Moving Forward Has Not Been Easy, but Necessary
Written by Dwain A. Vaughns, II for the RSDSA blog.
How and when did you develop CRPS/RSD?
I broke my foot in 2016 and I was diagnosed four months later.
What has daily life been like since your diagnosis?
Since being diagnosed, daily life has taken many forms. In the beginning, dealing with the pain was one thing, but also dealing with the grief over losing my “previous life” was immeasurable at times. I was an airline pilot, a career that I worked on since I was eight years old. In addition, I was accustomed to living a very active life. Moving forward has not been easy, but necessary. Throughout all of my journey so far, as hard as some days are, I have been gifted an amazing support system, great medical care, and I am now working on rebuilding myself.
What is one thing you wish those without CRPS/RSD would understand?
Living with CRPS, I often feel that I operated within two worlds (The Abled vs The Disabled World). Fluctuating between the two offers me great perspective. As a person with a disability and having accessibility needs, I can say the world does not see us. Please try to see things differently, and if possible be another voice.
What advice would you give to newly diagnosed Warriors?
Safety. Build safety. Create the best support system you can. Family, friends, others in the CRPS community, and your medical team. And trust yourself.
What encouragement would you give to Warriors who have had CRPS/RSD for many years?
If you have been managing your CRPS/RDS for years you have likely put in an extreme amount of work. Daily life can make us sometimes feel like we have made no progress, but we are so powerful. Despite our pain many in our community still have full time jobs, raise children, have marriages, help others, and so much more. For me your journey, your fight, your courage is my fuel. If no one has told you, your fight helped save my life. Thank you.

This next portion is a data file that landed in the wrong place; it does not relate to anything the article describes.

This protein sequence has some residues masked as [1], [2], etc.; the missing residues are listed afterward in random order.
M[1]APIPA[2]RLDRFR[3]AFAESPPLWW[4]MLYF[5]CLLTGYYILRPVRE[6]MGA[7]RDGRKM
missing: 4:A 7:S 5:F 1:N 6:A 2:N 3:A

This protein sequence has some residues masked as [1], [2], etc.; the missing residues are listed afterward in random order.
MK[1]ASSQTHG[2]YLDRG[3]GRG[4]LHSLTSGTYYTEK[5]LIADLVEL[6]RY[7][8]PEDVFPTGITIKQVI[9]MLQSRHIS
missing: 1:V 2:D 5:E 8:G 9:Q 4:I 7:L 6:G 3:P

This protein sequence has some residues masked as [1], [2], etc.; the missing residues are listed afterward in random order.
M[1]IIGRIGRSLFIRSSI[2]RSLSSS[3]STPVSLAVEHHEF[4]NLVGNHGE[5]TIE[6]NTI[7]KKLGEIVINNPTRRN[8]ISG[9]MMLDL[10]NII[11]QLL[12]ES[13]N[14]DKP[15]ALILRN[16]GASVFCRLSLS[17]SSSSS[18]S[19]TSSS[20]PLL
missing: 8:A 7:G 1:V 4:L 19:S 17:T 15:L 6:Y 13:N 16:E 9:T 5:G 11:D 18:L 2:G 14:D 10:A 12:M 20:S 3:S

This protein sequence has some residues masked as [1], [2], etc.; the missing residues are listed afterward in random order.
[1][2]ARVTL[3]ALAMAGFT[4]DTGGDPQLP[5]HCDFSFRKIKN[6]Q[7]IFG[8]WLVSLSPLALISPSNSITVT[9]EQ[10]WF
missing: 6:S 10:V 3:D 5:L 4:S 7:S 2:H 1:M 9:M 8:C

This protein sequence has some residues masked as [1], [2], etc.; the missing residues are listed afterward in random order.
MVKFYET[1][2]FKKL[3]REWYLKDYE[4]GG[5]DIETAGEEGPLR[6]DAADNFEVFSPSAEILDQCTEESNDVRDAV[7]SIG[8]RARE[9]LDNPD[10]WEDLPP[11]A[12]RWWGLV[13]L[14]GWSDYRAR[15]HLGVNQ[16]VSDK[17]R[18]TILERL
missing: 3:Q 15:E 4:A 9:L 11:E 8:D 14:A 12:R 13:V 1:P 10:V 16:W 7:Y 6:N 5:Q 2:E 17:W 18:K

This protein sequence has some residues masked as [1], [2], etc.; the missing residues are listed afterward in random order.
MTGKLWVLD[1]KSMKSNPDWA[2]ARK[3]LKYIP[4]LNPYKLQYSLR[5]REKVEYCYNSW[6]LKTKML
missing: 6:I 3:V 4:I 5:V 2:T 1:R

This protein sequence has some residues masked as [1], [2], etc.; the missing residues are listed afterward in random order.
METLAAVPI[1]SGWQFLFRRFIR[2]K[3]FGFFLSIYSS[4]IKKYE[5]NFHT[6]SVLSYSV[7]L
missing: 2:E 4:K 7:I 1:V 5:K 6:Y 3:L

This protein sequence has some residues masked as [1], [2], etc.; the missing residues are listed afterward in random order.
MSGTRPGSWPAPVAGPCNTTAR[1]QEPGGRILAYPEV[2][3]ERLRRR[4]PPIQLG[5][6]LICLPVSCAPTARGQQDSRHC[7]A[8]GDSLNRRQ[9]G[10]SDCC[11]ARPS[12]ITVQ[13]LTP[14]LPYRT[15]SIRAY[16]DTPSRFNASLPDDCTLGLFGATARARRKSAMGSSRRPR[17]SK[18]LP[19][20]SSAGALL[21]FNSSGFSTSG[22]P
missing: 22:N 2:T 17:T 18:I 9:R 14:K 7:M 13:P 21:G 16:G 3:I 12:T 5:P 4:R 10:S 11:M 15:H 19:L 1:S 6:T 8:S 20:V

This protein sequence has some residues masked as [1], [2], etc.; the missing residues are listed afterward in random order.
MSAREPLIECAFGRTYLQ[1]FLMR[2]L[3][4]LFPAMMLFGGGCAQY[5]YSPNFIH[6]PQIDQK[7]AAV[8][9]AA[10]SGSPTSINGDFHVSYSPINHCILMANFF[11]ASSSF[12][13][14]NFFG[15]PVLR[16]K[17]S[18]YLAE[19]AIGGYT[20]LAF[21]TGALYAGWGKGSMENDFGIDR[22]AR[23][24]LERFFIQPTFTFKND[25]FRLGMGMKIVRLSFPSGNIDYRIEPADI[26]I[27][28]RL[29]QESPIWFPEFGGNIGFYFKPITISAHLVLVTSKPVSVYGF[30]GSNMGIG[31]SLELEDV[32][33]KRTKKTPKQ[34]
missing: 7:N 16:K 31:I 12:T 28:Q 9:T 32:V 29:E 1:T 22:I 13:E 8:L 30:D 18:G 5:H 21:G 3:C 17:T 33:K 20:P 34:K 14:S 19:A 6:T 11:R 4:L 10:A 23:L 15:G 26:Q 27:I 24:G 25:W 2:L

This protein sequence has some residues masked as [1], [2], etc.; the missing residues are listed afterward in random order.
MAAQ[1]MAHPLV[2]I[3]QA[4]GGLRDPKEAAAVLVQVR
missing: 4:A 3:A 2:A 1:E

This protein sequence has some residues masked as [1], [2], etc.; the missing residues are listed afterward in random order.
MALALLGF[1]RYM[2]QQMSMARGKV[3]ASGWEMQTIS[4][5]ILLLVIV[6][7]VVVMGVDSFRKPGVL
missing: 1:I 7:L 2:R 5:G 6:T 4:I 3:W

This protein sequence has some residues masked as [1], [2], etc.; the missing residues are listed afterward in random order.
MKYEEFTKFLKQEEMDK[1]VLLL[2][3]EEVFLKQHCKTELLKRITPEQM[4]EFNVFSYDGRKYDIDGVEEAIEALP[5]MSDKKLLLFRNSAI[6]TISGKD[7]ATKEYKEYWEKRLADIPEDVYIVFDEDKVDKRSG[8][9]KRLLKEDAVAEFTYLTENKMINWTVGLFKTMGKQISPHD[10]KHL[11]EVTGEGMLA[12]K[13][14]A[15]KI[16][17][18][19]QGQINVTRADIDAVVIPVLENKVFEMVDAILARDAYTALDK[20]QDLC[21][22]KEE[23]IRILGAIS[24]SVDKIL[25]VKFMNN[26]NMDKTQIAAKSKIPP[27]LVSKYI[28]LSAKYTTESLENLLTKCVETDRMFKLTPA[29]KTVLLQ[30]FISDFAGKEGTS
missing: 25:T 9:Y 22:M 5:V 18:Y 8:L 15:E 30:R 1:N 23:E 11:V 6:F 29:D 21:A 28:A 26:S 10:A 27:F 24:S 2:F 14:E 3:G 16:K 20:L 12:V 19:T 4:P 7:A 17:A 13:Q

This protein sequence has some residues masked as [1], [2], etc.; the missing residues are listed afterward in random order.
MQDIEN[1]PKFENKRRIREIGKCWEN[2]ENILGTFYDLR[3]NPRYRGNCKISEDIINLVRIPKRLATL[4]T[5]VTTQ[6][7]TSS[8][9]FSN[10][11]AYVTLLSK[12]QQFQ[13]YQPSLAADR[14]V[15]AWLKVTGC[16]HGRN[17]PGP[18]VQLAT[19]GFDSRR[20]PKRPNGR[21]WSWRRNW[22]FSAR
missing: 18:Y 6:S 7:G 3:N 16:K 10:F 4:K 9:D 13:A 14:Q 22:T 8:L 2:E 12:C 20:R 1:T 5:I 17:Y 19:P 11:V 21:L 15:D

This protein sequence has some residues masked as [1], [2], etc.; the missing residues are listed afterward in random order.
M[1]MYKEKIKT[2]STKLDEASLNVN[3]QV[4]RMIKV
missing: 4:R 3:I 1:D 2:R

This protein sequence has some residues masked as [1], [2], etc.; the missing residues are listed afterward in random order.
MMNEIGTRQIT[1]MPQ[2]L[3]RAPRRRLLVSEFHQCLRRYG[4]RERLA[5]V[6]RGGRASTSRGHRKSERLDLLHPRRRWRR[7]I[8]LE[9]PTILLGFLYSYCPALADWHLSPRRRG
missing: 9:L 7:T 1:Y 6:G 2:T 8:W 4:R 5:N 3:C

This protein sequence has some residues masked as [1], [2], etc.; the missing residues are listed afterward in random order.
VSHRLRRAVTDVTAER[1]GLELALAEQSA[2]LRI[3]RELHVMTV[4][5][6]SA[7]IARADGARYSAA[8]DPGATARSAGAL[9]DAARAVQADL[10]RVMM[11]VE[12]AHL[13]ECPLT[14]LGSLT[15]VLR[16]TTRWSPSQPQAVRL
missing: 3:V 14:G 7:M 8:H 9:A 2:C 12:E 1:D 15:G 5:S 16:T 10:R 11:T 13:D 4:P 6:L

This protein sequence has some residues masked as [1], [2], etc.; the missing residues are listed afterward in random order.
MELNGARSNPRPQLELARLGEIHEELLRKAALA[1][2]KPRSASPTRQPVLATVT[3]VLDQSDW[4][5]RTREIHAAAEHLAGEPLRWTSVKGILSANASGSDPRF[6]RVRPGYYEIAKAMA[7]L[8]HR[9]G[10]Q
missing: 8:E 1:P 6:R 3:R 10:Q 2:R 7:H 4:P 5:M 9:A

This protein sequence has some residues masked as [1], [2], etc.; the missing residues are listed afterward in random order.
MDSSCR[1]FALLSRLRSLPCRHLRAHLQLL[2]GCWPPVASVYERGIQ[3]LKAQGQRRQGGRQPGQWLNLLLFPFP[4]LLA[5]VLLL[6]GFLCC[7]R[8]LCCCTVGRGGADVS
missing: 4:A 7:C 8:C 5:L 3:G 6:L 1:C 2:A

What activities or treatments have helped you find temporary or long term relief?
I have tried pretty much all recommend treatments. For me the best have been CALMARE therapy, combined with Neuro/Biofeedback, seeing a trauma specific therapist, and psychiatrist. I have also combined my biofeedback into bird watching and photography.
Anything else you would like to add?
With my platform that has been created through my photography I am using it to create awareness about CRPS/RSD and the importance of addressing disability and accessibility needs. In my recent gallery exhibition, I worked with the gallery to ensure that the exhibition met and exceeded ADA requirements. One specific focal point we worked on together was ensuring that the photographs were placed in such a way that everyone, even those requiring mobility assistance, had an optimum viewing angle.
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